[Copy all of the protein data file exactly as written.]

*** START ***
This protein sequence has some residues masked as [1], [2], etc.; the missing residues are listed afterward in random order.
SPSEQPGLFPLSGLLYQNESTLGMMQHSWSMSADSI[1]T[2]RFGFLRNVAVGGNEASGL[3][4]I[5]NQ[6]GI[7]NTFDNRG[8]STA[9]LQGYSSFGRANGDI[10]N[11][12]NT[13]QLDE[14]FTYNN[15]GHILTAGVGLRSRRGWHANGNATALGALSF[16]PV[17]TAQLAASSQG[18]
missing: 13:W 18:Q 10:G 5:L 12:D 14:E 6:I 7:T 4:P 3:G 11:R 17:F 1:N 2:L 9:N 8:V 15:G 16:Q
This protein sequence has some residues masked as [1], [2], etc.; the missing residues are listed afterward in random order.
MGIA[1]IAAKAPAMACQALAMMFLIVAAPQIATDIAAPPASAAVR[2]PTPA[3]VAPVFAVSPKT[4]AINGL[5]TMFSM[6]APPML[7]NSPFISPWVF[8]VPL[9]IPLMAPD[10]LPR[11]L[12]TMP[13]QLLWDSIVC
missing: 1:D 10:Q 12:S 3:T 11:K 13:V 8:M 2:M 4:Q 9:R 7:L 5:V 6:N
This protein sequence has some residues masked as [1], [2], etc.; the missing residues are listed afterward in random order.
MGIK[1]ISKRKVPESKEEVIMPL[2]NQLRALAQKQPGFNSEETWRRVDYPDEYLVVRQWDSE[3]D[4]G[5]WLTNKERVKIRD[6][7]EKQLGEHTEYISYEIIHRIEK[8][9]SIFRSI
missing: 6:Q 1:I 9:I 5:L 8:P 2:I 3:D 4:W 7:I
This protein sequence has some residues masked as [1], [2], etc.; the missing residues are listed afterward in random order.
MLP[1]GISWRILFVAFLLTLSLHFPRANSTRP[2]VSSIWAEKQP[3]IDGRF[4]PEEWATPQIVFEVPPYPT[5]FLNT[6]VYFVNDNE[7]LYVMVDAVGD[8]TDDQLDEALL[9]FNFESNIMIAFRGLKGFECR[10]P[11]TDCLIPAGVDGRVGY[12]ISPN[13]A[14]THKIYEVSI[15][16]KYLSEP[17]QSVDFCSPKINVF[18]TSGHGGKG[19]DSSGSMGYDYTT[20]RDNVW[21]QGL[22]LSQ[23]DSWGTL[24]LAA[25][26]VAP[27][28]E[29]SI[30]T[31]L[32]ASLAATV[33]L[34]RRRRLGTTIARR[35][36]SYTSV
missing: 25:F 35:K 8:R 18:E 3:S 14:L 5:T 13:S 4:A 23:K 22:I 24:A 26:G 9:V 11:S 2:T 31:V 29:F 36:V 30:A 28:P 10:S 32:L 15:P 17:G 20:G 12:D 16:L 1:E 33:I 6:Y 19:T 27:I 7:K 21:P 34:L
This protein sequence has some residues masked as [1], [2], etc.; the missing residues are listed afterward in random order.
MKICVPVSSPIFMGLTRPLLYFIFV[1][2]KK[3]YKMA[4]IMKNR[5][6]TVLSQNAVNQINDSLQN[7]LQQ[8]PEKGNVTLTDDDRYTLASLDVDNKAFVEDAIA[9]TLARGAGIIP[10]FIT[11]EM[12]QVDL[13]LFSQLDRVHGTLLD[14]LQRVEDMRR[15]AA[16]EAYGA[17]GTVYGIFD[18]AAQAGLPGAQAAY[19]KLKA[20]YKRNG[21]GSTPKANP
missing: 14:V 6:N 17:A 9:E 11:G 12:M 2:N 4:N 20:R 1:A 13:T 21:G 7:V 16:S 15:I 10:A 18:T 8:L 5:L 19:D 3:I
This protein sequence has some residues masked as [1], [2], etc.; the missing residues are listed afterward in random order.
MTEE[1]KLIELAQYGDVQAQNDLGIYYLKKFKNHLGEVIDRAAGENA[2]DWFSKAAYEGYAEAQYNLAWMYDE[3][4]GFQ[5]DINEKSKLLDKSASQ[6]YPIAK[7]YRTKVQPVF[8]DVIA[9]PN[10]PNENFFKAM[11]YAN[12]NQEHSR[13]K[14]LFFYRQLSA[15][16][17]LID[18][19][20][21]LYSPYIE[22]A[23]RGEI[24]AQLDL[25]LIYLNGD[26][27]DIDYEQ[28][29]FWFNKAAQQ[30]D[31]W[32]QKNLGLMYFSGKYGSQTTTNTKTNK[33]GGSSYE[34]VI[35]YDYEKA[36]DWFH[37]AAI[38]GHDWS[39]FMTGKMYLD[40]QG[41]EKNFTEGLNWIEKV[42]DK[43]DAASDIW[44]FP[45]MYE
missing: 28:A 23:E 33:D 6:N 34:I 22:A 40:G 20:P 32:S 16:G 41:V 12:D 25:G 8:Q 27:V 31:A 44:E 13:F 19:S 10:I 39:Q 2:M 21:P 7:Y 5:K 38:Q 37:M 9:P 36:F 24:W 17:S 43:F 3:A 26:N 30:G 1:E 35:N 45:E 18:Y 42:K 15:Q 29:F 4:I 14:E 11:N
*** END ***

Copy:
This protein sequence has some residues masked as [1], [2], etc.; the missing residues are listed afterward in random order.
SPSEQPGLFPLSGLLYQNESTLGMMQHSWSMSADSI[1]T[2]RFGFLRNVAVGGNEASGL[3][4]I[5]NQ[6]GI[7]NTFDNRG[8]STA[9]LQGYSSFGRANGDI[10]N[11][12]NT[13]QLDE[14]FTYNN[15]GHILTAGVGLRSRRGWHANGNATALGALSF[16]PV[17]TAQLAASSQG[18]
missing: 13:W 18:Q 10:G 5:L 12:D 14:E 6:I 7:T 4:P 3:G 11:R 17:F 1:N 2:L 9:N 8:V 15:G 16:Q
This protein sequence has some residues masked as [1], [2], etc.; the missing residues are listed afterward in random order.
MGIA[1]IAAKAPAMACQALAMMFLIVAAPQIATDIAAPPASAAVR[2]PTPA[3]VAPVFAVSPKT[4]AINGL[5]TMFSM[6]APPML[7]NSPFISPWVF[8]VPL[9]IPLMAPD[10]LPR[11]L[12]TMP[13]QLLWDSIVC
missing: 1:D 10:Q 12:S 3:T 11:K 13:V 8:M 2:M 4:Q 9:R 7:L 5:V 6:N
This protein sequence has some residues masked as [1], [2], etc.; the missing residues are listed afterward in random order.
MGIK[1]ISKRKVPESKEEVIMPL[2]NQLRALAQKQPGFNSEETWRRVDYPDEYLVVRQWDSE[3]D[4]G[5]WLTNKERVKIRD[6][7]EKQLGEHTEYISYEIIHRIEK[8][9]SIFRSI
missing: 6:Q 1:I 9:I 5:L 8:P 2:I 3:D 4:W 7:I
This protein sequence has some residues masked as [1], [2], etc.; the missing residues are listed afterward in random order.
MLP[1]GISWRILFVAFLLTLSLHFPRANSTRP[2]VSSIWAEKQP[3]IDGRF[4]PEEWATPQIVFEVPPYPT[5]FLNT[6]VYFVNDNE[7]LYVMVDAVGD[8]TDDQLDEALL[9]FNFESNIMIAFRGLKGFECR[10]P[11]TDCLIPAGVDGRVGY[12]ISPN[13]A[14]THKIYEVSI[15][16]KYLSEP[17]QSVDFCSPKINVF[18]TSGHGGKG[19]DSSGSMGYDYTT[20]RDNVW[21]QGL[22]LSQ[23]DSWGTL[24]LAA[25][26]VAP[27][28]E[29]SI[30]T[31]L[32]ASLAATV[33]L[34]RRRRLGTTIARR[35][36]SYTSV
missing: 25:F 35:K 8:R 18:E 3:S 14:L 5:T 13:S 4:A 23:K 22:I 24:A 26:G 9:V 11:S 2:T 31:V 29:F 36:V 30:A 28:P 10:S 32:L 15:P 17:G 20:G 12:D 16:L 1:E 33:I 6:Y 19:T 27:I 7:K 21:P 34:L
This protein sequence has some residues masked as [1], [2], etc.; the missing residues are listed afterward in random order.
MKICVPVSSPIFMGLTRPLLYFIFV[1][2]KK[3]YKMA[4]IMKNR[5][6]TVLSQNAVNQINDSLQN[7]LQQ[8]PEKGNVTLTDDDRYTLASLDVDNKAFVEDAIA[9]TLARGAGIIP[10]FIT[11]EM[12]QVDL[13]LFSQLDRVHGTLLD[14]LQRVEDMRR[15]AA[16]EAYGA[17]GTVYGIFD[18]AAQAGLPGAQAAY[19]KLKA[20]YKRNG[21]GSTPKANP
missing: 14:V 6:N 17:A 9:E 11:G 12:M 2:N 4:N 20:R 1:A 13:T 21:G 7:V 16:S 15:I 10:A 18:T 8:L 5:L 19:D 3:I
This protein sequence has some residues masked as [1], [2], etc.; the missing residues are listed afterward in random order.
MTEE[1]KLIELAQYGDVQAQNDLGIYYLKKFKNHLGEVIDRAAGENA[2]DWFSKAAYEGYAEAQYNLAWMYDE[3][4]GFQ[5]DINEKSKLLDKSASQ[6]YPIAK[7]YRTKVQPVF[8]DVIA[9]PN[10]PNENFFKAM[11]YAN[12]NQEHSR[13]K[14]LFFYRQLSA[15][16][17]LID[18][19][20][21]LYSPYIE[22]A[23]RGEI[24]AQLDL[25]LIYLNGD[26][27]DIDYEQ[28][29]FWFNKAAQQ[30]D[31]W[32]QKNLGLMYFSGKYGSQTTTNTKTNK[33]GGSSYE[34]VI[35]YDYEKA[36]DWFH[37]AAI[38]GHDWS[39]FMTGKMYLD[40]QG[41]EKNFTEGLNWIEKV[42]DK[43]DAASDIW[44]FP[45]MYE
missing: 28:A 23:E 33:D 6:N 34:I 22:A 40:G 20:P 32:S 16:G 41:V 12:D 25:G 8:Q 27:V 31:A 44:E 13:F 19:S 10:I 39:Q 2:M 21:P 7:Y 5:K 38:Q 37:M 9:P 36:F 24:W 17:S 43:F 3:A 26:N 30:G 1:E 35:N 45:E 18:Y 42:K 15:Q 29:F 4:I 14:E 11:N